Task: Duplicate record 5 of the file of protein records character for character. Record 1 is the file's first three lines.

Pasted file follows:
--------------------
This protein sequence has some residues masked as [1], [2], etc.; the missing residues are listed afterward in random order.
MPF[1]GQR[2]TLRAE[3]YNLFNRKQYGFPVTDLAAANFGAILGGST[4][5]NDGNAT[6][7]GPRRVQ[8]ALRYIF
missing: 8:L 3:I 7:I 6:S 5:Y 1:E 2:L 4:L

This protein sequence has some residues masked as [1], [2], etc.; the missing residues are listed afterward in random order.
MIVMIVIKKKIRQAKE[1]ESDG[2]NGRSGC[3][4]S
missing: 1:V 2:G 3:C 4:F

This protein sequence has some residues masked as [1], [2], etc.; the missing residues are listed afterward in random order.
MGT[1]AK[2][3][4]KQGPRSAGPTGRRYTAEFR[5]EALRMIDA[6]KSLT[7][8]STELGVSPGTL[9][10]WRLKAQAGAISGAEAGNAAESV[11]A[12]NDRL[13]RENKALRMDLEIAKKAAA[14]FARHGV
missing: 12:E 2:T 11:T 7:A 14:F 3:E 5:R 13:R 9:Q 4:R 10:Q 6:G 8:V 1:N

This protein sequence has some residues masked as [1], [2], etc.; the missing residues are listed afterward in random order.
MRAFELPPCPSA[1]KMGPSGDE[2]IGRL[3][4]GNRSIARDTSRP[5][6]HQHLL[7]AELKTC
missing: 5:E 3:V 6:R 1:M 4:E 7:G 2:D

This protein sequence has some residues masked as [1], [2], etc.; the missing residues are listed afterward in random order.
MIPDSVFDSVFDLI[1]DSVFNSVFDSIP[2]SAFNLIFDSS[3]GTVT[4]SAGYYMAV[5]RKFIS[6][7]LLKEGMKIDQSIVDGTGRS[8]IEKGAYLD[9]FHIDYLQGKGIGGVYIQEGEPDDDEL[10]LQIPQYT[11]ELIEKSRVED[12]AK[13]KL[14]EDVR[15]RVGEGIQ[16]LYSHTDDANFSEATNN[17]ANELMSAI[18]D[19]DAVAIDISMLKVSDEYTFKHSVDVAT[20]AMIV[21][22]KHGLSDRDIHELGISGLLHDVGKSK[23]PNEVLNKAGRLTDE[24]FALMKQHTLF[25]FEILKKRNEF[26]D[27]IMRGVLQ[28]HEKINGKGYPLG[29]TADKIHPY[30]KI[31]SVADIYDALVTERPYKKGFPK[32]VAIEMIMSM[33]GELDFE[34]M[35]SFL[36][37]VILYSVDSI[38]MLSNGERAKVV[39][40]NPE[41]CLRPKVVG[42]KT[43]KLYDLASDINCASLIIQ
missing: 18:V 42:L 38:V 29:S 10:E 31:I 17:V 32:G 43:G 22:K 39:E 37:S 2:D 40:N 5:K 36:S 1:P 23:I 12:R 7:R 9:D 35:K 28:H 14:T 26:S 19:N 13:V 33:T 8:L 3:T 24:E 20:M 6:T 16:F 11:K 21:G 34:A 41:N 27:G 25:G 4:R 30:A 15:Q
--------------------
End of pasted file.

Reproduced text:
This protein sequence has some residues masked as [1], [2], etc.; the missing residues are listed afterward in random order.
MIPDSVFDSVFDLI[1]DSVFNSVFDSIP[2]SAFNLIFDSS[3]GTVT[4]SAGYYMAV[5]RKFIS[6][7]LLKEGMKIDQSIVDGTGRS[8]IEKGAYLD[9]FHIDYLQGKGIGGVYIQEGEPDDDEL[10]LQIPQYT[11]ELIEKSRVED[12]AK[13]KL[14]EDVR[15]RVGEGIQ[16]LYSHTDDANFSEATNN[17]ANELMSAI[18]D[19]DAVAIDISMLKVSDEYTFKHSVDVAT[20]AMIV[21][22]KHGLSDRDIHELGISGLLHDVGKSK[23]PNEVLNKAGRLTDE[24]FALMKQHTLF[25]FEILKKRNEF[26]D[27]IMRGVLQ[28]HEKINGKGYPLG[29]TADKIHPY[30]KI[31]SVADIYDALVTERPYKKGFPK[32]VAIEMIMSM[33]GELDFE[34]M[35]SFL[36][37]VILYSVDSI[38]MLSNGERAKVV[39][40]NPE[41]CLRPKVVG[42]KT[43]KLYDLASDINCASLIIQ
missing: 18:V 42:L 38:V 29:S 10:E 31:I 17:V 32:G 43:G 22:K 39:E 37:S 2:D 40:N 5:K 36:S 1:P 23:I 12:R 7:R 9:D 35:K 28:H 14:T 26:S 19:N 13:V 33:T 8:L 3:T 24:E 20:M 6:T 16:F 11:K 21:G 34:A 41:N 27:G 25:G 4:R 30:A 15:Q